Reviewer's Rating

4.5
Performances

People's Rating

5
Performances

Combined Rating

4.75
Performances

Tim Ellis opens his new show Astonishment by talking about how magicians don’t always get a lot of reaction from their audiences – the sound of astonishment is often silence. He encouraged the audience to make some noise – gasps or groans, just something to let him know he was getting a reaction, beyond seeing jaws hit the floor. For the next hour we heard lots of noise – laughter, gasps, denial and shouts of delight.  The Laneway Theatre, built in Ellis’ house, is a cosy, intimate venue, so there is nowhere for Ellis hide. It’s far harder to assume smoke and mirrors are responsible for what you are seeing, when you feel that you could reach out and touch the performer (many could – it’s a very audience participatory type of show). Almost everyone in the small audience participated in at least one trick – a few people even went back for more.

Ellis is one of those performers that even if you aren’t into their genre/field, their face is familiar. Tim Ellis has performed on a LOT of TV shows, and is something of the face of magic in Australia. He is calm and personable when you meet him as you take your seat, and wait for the show to start, or perhaps explore his magic and puzzle collection. Once the lights go down, his energy levels rise as the performance begins. Every single trick that Ellis performs involves a volunteer from the audience. The large number of children in the audience could potentially have caused a few problems in that regard, but they managed to participate without anything going amiss, and it seemed that several were repeat visitors. Ellis’ patter as he moves through his performance, and the nature of some of the tricks kept the laughs coming steadily. It’s easy to see how he won the ‘Best Close up Magician in Australia’, in fact it almost seems like a job requirement in this tiny (but very comfortable) theatre. It really was quite amazing to be so close to the performer and still not be able to work out how certain illusions were performed.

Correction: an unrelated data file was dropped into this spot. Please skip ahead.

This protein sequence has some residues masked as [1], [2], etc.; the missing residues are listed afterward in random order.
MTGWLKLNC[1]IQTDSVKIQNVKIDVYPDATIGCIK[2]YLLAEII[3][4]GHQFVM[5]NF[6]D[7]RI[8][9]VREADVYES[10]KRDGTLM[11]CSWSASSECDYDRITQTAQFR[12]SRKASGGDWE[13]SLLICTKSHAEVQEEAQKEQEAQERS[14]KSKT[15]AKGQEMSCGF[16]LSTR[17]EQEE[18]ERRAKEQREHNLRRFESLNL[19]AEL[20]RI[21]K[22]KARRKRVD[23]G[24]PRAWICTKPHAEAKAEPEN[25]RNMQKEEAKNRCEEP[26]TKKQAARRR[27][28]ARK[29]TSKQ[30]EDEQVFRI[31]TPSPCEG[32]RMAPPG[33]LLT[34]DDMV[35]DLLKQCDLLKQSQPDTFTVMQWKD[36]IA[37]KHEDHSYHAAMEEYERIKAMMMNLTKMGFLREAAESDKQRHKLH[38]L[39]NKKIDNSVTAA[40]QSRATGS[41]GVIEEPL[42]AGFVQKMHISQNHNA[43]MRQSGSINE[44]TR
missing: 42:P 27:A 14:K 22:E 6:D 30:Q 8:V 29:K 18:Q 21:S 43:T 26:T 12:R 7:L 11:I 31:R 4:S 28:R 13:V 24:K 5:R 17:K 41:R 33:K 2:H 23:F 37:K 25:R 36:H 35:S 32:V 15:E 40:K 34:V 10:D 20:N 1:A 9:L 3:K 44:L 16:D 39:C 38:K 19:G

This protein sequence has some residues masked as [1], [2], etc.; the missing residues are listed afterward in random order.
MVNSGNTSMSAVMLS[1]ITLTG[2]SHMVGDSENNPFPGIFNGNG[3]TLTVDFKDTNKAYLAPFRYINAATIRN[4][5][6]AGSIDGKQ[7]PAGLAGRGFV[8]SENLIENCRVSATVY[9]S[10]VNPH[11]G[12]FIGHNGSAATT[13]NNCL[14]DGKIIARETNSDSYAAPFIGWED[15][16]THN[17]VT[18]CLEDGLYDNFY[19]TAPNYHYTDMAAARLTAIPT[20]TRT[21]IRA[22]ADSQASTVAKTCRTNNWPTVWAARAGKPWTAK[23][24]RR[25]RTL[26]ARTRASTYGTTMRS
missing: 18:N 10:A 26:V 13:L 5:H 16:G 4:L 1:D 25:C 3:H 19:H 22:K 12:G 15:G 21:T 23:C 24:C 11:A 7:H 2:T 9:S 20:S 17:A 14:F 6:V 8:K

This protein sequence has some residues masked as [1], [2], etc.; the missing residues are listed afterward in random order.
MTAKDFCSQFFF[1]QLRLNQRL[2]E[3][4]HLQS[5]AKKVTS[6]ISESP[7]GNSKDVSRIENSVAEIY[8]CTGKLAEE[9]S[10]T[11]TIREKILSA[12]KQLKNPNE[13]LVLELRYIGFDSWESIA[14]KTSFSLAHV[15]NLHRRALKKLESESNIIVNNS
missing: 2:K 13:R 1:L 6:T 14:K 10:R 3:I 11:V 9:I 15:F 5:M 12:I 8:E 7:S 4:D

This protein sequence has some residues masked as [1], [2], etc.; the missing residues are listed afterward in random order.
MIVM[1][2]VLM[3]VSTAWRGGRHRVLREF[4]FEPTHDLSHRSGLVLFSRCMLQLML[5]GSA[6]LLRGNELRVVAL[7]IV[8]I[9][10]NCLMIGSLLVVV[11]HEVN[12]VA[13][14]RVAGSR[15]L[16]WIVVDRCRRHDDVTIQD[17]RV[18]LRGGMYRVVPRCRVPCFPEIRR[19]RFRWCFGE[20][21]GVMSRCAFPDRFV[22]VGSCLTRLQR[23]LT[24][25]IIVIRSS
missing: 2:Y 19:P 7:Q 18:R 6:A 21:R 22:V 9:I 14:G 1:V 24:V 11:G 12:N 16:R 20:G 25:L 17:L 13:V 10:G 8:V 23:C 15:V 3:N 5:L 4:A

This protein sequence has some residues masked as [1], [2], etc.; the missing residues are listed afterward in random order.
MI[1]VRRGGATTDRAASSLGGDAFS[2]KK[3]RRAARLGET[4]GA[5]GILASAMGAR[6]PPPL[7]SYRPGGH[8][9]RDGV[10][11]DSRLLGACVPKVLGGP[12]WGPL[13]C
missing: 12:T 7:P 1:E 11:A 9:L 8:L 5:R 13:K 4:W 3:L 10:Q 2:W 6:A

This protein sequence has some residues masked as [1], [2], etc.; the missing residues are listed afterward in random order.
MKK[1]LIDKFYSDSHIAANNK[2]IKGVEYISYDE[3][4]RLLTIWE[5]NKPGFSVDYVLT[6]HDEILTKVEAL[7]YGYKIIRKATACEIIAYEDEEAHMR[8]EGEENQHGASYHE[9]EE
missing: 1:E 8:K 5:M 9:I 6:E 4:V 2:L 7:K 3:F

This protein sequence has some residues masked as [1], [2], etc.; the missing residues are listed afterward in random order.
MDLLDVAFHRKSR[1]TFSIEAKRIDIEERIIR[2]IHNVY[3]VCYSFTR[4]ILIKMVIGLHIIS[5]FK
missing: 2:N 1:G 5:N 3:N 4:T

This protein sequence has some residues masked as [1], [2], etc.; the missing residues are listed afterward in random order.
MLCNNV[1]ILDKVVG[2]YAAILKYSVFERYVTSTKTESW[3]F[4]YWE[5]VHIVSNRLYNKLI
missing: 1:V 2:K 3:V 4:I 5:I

The tricks involved a range of approaches from the traditional, such as card tricks and follow the ball, to more unique. One of the most amazing involved a personal item from the audience being discovered inside a sealed box.

Ellis is a consummate performer, and the show went without a hitch, other than the one in the rope that kept magically ‘healing’ itself, despite being hacked apart with blunt scissors multiple times. If you wish to regain the wonder you had as a child, visit the Laneway Theatre during the comedy festival and prepare to be Astonished! 

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